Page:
Earth has diverse forms of land ranging from mountains and forests to deserts. Coastal areas of all continents may have small islands and they might have a history of formation or destruction. The coastal boundary of India begins from Gujarat in the west and Bengal on the east. The southern most point falls under the region of Tamil Nadu, and slightly along the east there are a series of little islands. Well known island of Tamil Nadu is Rameswaram, a major fishing hub of Tamil Nadu.
There is a myth around land connections between Rameswaram and Sri Lanka. Along the trail, there are many small islands, of which now many of them belong to Sri Lanka. One such little island spanning more than 200 acre is “Katcha theevu”, which was believed to have formed during 15th century due to natural disasters.
Katcha theevu – formation and ownership
Katcha theevu is believed to have formed by a volcanic eruption that occurred around 1480. The island was under the rule of Sethupathi kings who ruled the areas around Ramanathapuram. During British rule, it became a part of Madras Presidency, and when the Zamindari system was abolished, the ownership of the island was under question.
Sri Lanka claimed Katcha theevu to be its territory though no specific historical records supported this claim. But there are several mentioning of Katcha theevu in the history of Tamil rulers such as Sethupathy kings of Ramanathapuram.
Indo-Sri Lankan agreement
The disputes continued until 1974 when the then Prime Minister of India, Indira Gandhi, entered into an agreement with Sri Lanka giving away the island to the ownership of Sri Lanka. She further noted that it was given on the basis of friendly terms with the neighbouring country and not based on historical facts. The agreement however allowed Indian fishermen to sail around the islands and dry their nets in it.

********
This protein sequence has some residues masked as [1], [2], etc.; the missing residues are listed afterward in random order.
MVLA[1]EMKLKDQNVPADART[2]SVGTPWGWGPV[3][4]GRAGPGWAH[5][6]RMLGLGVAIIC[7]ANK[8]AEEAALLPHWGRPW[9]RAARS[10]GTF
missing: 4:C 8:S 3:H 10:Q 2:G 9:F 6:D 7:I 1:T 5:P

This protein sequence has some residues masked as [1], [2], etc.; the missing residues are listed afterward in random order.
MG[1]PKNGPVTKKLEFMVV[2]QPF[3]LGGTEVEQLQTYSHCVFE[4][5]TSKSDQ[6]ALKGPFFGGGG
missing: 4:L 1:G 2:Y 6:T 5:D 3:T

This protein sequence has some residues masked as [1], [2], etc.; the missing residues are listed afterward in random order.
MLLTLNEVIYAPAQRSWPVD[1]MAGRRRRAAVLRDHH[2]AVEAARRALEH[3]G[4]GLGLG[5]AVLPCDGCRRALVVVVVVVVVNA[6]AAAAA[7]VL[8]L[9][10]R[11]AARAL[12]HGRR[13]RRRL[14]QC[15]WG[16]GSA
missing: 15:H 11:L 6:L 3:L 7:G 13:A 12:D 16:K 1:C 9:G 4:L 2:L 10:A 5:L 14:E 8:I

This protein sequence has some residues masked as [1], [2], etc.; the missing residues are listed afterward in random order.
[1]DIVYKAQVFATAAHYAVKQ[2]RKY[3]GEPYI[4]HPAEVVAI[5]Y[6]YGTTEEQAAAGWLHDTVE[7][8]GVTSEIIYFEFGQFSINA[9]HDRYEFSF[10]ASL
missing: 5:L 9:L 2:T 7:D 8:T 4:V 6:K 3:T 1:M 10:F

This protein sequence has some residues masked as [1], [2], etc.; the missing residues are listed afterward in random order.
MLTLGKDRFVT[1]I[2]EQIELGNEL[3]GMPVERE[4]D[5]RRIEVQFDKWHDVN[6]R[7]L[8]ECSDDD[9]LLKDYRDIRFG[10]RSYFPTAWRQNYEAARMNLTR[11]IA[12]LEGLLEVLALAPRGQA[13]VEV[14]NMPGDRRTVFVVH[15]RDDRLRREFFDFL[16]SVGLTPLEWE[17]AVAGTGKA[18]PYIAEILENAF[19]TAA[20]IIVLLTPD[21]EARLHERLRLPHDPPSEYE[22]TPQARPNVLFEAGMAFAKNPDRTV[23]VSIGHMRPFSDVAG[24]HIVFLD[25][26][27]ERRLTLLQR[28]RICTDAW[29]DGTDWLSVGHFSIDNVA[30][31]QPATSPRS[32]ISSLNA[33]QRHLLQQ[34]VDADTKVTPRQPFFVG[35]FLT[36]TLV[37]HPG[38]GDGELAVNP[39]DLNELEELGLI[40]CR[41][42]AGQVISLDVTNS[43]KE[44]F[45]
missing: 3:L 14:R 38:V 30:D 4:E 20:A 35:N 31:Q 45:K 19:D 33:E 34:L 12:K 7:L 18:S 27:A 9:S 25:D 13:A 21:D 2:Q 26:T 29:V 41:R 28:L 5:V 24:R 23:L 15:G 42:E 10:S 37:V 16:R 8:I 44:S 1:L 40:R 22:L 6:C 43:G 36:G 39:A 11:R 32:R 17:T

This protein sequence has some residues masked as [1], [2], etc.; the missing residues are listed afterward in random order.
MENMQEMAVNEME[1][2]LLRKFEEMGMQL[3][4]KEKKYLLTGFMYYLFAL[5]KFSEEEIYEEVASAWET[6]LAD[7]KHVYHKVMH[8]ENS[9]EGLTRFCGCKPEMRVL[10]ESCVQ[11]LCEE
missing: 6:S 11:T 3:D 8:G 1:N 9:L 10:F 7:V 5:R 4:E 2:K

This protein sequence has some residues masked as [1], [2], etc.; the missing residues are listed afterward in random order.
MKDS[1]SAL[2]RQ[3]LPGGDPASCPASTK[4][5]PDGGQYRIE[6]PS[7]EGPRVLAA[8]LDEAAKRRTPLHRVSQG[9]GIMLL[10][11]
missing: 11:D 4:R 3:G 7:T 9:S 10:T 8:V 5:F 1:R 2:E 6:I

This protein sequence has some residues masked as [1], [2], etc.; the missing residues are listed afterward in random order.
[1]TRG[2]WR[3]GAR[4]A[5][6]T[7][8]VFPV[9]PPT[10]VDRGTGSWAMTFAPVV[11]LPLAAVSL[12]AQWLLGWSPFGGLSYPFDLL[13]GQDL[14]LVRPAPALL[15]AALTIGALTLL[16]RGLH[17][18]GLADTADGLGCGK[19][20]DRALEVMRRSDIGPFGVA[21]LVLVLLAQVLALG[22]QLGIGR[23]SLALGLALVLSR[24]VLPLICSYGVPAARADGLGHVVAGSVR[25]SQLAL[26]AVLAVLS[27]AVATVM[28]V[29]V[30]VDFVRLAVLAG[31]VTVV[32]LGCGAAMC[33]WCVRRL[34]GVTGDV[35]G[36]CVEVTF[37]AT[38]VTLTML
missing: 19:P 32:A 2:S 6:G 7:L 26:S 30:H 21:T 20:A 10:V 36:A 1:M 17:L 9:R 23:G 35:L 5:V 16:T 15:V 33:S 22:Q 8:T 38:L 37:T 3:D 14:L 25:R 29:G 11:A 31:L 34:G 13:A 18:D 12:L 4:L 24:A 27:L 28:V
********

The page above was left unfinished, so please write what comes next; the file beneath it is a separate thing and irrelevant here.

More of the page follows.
When the civil war started in Sri Lanka, complaints arose on the grounds of Katcha theevu as acting a base for smuggling weapons by LTTE (Liberation Tigers of Tamil Eelam). Since then Indian fishermen were not allowed to sail around or enter the island. Main point to note here is – such fishermen were branded as “Tamil” fishermen. Though they are Indians, being a Tamil fisherman is a disturbing term for Sri Lankan navy forces as they were against Tamil extremist protestors.
Sensitivity of the issue
Since the Indo-Sri Lankan agreement over Katcha theevu, there arose several political agitations in Tamil Nadu, claiming that the island was given away without consulting the government of Tamil Nadu. Several efforts to bring it back to India was initiated by the Chief Ministers of Tamil Nadu over the decades. But the killing of Indian fishermen continue to happen along the marine borders.
There are rules regarding crossing borders. Land borders are visible, but oceanic borders? Most of the fishermen cross seas due to lack of awareness, negligence or to catch more fish. Sri Lanka claims that its marine resources get depleted due to illegal poaching. The issue remains unsolved for several decades and a little island with no inhabitants remains as a topic of political debates.
The most powerful source of information today is media. But they project Tamil fishermen as “Tamil” and not Indians. This secludes them to a small cultural or ethnic group and their loss is not acknowledged nationwide.
India is a developing nation by all means and like any other country, it tries to strengthen its borders and enter friendly relations with all neighbouring countries. The only neighbouring country at the south is Sri Lanka and there are only water boundary and no existing land boundary. It is essential to mark clear water boundaries with use of technology and educate fishermen so that they understand where to sail and where not. This may help to maintain peace and save lives of fishermen along the little uninhabited island – Katcha theevu.